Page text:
You may not realize it, but a Lasting Power of Attorney is probably as important a document as a Will. What’s a Lasting Power of Attorney?
A Durable Power of Attorney is a legal document that authorizes one person to act on behalf of another person in financial and legal matters. It is called “Durable” because it remains valid after the person granting the power has lost his or her mental capacity; this is when a Power of Attorney is most often needed. The person who is given the power is called an Attorney-In-Fact.
It’s a good idea to set up a Lasting Power of Attorney (LPA) now, while you’re in a position to do so, as it means the right people will be ready and willing to look after you and act in your best interests.
If you go on to lose mental capacity (which for someone with dementia, is a highly likely symptom), these people will be able to make decisions for you.
If you don’t set up an LPA before you lose mental capacity, then family members will need to go through the Court of Protection to appoint a deputy to manage your affairs – a process which can be decidedly more complex, long-winded and expensive. What’s more, it could mean a stranger (such as an accountant or lawyer), and not your loved one will have to make every decision for you. You cannot set up a Lasting Power of Attorney for someone if they have already lost mental capacity.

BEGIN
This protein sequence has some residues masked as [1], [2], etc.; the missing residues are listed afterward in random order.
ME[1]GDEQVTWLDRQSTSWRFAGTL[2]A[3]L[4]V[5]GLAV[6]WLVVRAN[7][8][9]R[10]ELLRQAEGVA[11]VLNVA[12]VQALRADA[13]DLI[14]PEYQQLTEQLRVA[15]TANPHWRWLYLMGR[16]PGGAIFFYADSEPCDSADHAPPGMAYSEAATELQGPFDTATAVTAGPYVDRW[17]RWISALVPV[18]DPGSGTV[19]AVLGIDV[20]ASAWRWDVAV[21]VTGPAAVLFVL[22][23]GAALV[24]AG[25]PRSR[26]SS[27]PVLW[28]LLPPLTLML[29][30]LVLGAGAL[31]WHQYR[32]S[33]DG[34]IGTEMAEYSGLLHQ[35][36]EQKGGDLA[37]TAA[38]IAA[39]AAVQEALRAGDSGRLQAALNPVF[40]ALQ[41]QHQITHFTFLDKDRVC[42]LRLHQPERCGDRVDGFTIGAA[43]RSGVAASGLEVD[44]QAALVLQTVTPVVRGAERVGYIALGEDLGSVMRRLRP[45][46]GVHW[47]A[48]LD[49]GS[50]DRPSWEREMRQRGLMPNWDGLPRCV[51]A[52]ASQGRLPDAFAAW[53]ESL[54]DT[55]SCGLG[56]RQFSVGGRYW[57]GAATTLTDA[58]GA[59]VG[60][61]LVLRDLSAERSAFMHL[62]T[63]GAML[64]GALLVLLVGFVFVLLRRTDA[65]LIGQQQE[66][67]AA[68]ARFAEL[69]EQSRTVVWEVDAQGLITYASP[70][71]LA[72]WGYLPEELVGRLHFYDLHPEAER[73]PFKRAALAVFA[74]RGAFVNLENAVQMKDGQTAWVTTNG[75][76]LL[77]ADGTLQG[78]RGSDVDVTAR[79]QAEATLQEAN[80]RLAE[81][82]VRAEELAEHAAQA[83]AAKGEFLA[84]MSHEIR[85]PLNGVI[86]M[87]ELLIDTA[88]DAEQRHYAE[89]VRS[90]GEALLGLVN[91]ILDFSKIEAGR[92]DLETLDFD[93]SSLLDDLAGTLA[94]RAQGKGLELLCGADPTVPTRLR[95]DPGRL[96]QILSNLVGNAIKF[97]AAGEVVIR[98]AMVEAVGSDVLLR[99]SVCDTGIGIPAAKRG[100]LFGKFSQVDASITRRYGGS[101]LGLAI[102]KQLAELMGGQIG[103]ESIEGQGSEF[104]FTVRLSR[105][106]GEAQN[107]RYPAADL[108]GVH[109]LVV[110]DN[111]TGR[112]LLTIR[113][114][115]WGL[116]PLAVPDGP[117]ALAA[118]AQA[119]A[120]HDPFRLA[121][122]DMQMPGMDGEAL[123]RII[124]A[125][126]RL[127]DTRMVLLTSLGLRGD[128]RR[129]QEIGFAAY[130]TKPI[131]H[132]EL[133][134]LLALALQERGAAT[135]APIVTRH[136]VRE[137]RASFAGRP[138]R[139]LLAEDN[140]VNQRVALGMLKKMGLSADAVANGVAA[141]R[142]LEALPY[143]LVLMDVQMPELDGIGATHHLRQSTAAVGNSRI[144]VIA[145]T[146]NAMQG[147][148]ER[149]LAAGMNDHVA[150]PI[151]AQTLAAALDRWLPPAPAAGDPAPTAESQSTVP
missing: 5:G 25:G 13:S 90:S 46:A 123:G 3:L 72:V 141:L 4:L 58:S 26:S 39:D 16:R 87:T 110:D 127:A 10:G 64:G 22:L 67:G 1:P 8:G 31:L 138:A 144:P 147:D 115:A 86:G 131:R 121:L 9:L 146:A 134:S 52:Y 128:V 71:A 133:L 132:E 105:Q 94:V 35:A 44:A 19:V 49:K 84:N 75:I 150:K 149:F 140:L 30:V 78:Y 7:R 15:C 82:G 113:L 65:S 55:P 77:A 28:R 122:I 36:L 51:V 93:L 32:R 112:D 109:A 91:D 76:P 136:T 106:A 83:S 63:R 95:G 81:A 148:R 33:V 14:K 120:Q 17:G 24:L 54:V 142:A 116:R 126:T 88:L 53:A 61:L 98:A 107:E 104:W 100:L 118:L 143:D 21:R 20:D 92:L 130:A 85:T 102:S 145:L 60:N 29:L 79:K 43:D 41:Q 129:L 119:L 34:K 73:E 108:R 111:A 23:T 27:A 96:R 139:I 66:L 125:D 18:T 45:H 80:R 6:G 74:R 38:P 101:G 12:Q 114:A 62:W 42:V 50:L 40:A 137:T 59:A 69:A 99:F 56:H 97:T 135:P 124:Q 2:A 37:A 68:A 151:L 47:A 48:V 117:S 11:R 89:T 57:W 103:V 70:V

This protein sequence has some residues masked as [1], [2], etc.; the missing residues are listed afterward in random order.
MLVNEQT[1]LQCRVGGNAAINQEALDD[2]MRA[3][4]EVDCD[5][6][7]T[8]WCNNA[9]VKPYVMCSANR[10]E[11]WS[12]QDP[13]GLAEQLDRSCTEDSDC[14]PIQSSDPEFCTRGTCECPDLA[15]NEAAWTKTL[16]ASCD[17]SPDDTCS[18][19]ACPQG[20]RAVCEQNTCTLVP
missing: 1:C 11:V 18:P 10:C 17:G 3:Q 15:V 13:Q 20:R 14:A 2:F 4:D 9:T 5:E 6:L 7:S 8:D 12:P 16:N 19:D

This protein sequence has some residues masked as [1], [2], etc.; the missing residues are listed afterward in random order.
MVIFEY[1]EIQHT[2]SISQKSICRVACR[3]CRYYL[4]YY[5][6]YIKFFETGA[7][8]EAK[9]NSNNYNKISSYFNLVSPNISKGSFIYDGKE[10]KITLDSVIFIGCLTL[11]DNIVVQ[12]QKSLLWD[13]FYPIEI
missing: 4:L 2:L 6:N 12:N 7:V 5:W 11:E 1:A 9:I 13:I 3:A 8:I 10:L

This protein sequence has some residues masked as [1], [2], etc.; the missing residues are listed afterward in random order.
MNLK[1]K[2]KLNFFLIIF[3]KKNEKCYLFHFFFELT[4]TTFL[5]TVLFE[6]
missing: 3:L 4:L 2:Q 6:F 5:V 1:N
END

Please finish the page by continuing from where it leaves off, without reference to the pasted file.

What happens if you don’t make a Lasting Power of Attorney?
It’s not a legal requirement for everyone to make a LPA, but it’s definitely a good idea. If there is nobody with the legal authority to manage your affairs – for example accessing your bank account or selling your home – then the person who you would want to do this will need to apply to the Court of Protection.
This is a legal body set up through the Mental Capacity Act which makes decisions for people who are lacking mental capacity. The Court will appoint deputies – one for property and financial affairs and one for personal welfare – who will then make decisions for them.
How do you appoint a Durable Power of Attorney?
1 Appoint an Agent. For may people this is a family member or close friend.
2. Contact an attorney to write up the documents.
3. Fill out the durable power of attorney form/forms. Name your agent and any alternate individuals to handle your affairs in the event that your current agent cannot do so. You cannot use one document as both a financial and medical power of attorney; you must execute two separate power-of-attorney documents — one financial and one medical — if you want an agent/agents to handle your financial transactions and carry out your health care decisions. You can also place limitations on your agent in either case if you so choose.
4. Specify a time frame for the document. Durable power of attorney privileges generally go into effect immediately, but you can prevent this from occurring by setting a specific date that you want the document/documents to take effect. You can also specify a termination date if you wish.
5. Make a checklist of rights, responsibilities and limitations your durable power of attorney should reflect.
6. Make two copies. one for you and one for the agent and sign both in front of a notar.
That’s it. Pretty easy and you get peace of mind knowing somebody you trust will be in charge should you become unable to handle your affairs.